Microsoft recently published a support document outlining its plans to force Office 365 ProPlus users to change their default search engine to Bing. It will begin with version 2002 for new installations and for updated versions of Office 365, although updated versions will see a more gradual rollout.
It's going to install an extension called Microsoft Search in Bing, and it's meant to provide access to Microsoft Search in Google's Chrome browser. What Microsoft Search allows you to do is have one spot where you can search the web and within your organization, also using the Microsoft Graph for insights. It's a unified search product, and the way to access it from the web is through Bing.
Needless to say though, people aren't happy. Office 365 ProPlus is a business product, and IT administrators have things set the way that they like them. One user on GitHub said, "This unexpected Chrome Browser Hijack will confuse and disappoint my end users and create extra helpdesk calls for my org. Please don't do this."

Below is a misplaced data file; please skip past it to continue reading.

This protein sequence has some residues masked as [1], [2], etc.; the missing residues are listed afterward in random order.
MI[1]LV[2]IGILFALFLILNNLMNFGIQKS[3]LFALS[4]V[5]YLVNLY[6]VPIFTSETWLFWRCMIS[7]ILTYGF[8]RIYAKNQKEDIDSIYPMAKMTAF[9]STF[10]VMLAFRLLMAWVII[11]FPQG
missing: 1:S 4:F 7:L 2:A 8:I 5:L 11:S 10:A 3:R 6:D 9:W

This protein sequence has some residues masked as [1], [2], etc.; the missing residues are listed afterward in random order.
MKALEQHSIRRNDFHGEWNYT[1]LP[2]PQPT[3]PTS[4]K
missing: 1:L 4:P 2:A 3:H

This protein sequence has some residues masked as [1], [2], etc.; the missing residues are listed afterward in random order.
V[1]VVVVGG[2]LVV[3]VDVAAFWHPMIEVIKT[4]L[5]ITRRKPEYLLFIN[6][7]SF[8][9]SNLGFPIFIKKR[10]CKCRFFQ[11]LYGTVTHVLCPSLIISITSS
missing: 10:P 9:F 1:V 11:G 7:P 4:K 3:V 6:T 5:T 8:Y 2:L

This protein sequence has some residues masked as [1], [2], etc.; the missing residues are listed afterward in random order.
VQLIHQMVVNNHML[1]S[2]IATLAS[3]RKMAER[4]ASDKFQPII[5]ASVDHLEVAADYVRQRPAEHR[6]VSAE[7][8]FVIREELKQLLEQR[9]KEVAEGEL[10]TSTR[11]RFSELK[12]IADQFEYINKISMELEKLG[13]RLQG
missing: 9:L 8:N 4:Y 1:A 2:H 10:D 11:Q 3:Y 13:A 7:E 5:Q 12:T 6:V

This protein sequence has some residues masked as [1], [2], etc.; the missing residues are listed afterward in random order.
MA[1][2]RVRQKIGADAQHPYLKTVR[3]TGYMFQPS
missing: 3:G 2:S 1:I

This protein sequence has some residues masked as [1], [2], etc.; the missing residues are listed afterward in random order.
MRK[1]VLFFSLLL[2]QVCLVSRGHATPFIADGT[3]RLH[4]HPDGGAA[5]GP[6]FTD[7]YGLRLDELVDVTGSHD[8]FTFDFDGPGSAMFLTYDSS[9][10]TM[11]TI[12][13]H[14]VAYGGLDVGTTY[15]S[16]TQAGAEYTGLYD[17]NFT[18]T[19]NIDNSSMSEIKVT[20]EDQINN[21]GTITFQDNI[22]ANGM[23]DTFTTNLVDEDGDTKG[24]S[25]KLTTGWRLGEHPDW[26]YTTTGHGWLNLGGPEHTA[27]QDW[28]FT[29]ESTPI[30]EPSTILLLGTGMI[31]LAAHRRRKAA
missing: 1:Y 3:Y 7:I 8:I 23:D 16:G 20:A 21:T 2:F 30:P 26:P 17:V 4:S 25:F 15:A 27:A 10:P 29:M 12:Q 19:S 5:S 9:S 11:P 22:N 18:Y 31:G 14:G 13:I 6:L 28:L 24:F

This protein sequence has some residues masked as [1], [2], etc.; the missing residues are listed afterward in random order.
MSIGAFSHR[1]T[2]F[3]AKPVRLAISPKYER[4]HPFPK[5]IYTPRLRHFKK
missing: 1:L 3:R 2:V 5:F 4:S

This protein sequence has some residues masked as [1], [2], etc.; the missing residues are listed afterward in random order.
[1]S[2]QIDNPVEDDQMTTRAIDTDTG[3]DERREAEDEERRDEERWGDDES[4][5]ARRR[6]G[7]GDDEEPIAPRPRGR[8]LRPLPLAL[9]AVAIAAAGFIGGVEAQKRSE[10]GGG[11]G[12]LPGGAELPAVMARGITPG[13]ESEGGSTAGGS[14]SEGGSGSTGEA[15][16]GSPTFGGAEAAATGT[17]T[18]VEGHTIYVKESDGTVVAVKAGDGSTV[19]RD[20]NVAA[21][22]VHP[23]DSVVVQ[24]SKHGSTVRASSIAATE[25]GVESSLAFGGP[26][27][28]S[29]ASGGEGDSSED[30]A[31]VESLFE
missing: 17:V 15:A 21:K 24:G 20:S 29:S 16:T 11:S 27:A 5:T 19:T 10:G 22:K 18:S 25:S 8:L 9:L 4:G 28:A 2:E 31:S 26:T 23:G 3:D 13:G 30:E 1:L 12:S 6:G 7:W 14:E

RescueWhale said the following: "This feature SHOULD NOT be on by default and is totally unacceptable in a business environment. It would be bad enough if bing [sic] was a good search engine but it's just not, no matter how many users you force onto the platform."
There are a couple of ways around this. For one thing, once the new extension changes the default search engine, users can change it back; however, it's unclear if updates to the extension will change it to Bing again. System administrators can also block it from being installed using the Office Deployment Tool or Group Policy.
Microsoft Search in Bing will begin rolling out with Office 365 ProPlus with the February update in the United States, United Kingdom, India, Germany, France, Canada, and Australia.